On August 8, 2019, the United States Court of Appeals for the Ninth Circuit published a precedential opinion and order decisively affirming an April 16, 2018 order by the Honorable James Donato of the United States District Court for the Northern District of California certifying a class of “Facebook users located in Illinois for whom Facebook created and stored a face template after June 7, 2011.” Patel v. Facebook, Inc., No. 18-15982, slip op. at 10 (9th Cir. Aug. 8, 2019) (“Facebook”).
The case, centered on the Illinois Biometric Information Privacy Act (“BIPA”), alleges that Facebook unlawfully extracted biometric information from millions of users’ photographs without their consent. As the case was previously only weeks away from trial when the Ninth Circuit accepted Facebook’s appeal, the litigation is expected to soon return to Judge Donato’s trial calendar.
In addition to affirming class certification, the Ninth Circuit also determined that Facebook’s collection of biometric data in alleged violation of BIPA was a sufficient “injury-in-fact.” The Ninth Circuit’s reasoning followed United States Supreme Court guidance in Spokeo, Inc. v. Robins, 136 S. Ct. 1540, 1549 (2016), where the Supreme Court recognized that intangible harms, such as invasions upon a person’s privacy rights – here the alleged unlawful collection and storage of biometric data – can be redressed in federal court without any allegations of additional harm.
The Ninth Circuit acknowledged the Illinois Supreme Court’s recent decision in Rosenbach v. Six Flags Entm’t Corp., 2019 IL 123186 (Ill. Jan. 25, 2019), finding that BIPA was intended to prevent the risks associated with using Illinois citizens’ biometric data, that “[t]he public welfare . . . w[ould] be served by regulating [its] collection, use . . . [and] storage,” and that any violation of BIPA’s terms constitutes an invasion of that statutory right therefore, no additional compensatory harm need be established. Facebook, at 17-18. Accordingly, the Ninth Circuit rejected Facebook’s arguments and found that its alleged collection, use and storage of Plaintiffs’ biometric face templates is the very substantive harm to concrete privacy interests that the Illinois legislature intended to prevent when it enacted BIPA.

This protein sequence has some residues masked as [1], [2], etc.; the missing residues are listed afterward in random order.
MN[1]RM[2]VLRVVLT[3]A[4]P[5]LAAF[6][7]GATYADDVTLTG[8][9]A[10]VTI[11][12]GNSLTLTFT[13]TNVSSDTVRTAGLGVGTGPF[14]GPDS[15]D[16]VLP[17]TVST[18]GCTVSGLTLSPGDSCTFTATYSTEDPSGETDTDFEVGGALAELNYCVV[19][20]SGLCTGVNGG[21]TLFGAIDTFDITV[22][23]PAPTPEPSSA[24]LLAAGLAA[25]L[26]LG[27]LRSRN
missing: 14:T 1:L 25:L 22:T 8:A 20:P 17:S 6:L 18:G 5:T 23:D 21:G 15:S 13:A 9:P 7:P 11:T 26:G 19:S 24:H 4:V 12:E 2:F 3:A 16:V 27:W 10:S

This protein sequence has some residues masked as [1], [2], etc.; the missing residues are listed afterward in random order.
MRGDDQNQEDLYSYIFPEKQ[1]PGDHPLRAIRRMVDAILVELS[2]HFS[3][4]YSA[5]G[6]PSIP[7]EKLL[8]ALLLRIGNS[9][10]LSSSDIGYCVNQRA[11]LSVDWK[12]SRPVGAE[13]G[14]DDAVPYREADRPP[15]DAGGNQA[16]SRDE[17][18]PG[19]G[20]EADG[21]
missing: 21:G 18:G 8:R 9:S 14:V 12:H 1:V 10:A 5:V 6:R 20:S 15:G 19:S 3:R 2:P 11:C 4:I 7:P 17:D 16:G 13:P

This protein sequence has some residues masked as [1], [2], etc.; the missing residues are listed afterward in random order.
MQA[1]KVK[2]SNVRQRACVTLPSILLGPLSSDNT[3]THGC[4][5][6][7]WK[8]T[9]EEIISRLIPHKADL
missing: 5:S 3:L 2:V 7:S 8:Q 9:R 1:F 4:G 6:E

The Plaintiffs are also represented by two other law firms that are known leaders in class and mass action litigation, Edelson PC and Robbins Geller Rudman & Dowd LLP.
Michael P. Canty, a partner at Labaton Sucharow LLP, stated “we are pleased with the decision from the Ninth Circuit and are confident that we will prevail in proving that Facebook violated the privacy rights of our clients when it collected their sensitive biometric data in violation of the law."
Mr. Canty, a former Assistant United States Attorney, who served in the Office’s National Security and Cybercrimes Section, co-leads the case for the Firm along with Labaton Sucharow Of Counsel Corban Rhodes, who focuses on consumer data privacy and securities litigation, and associate Ross Kamhi.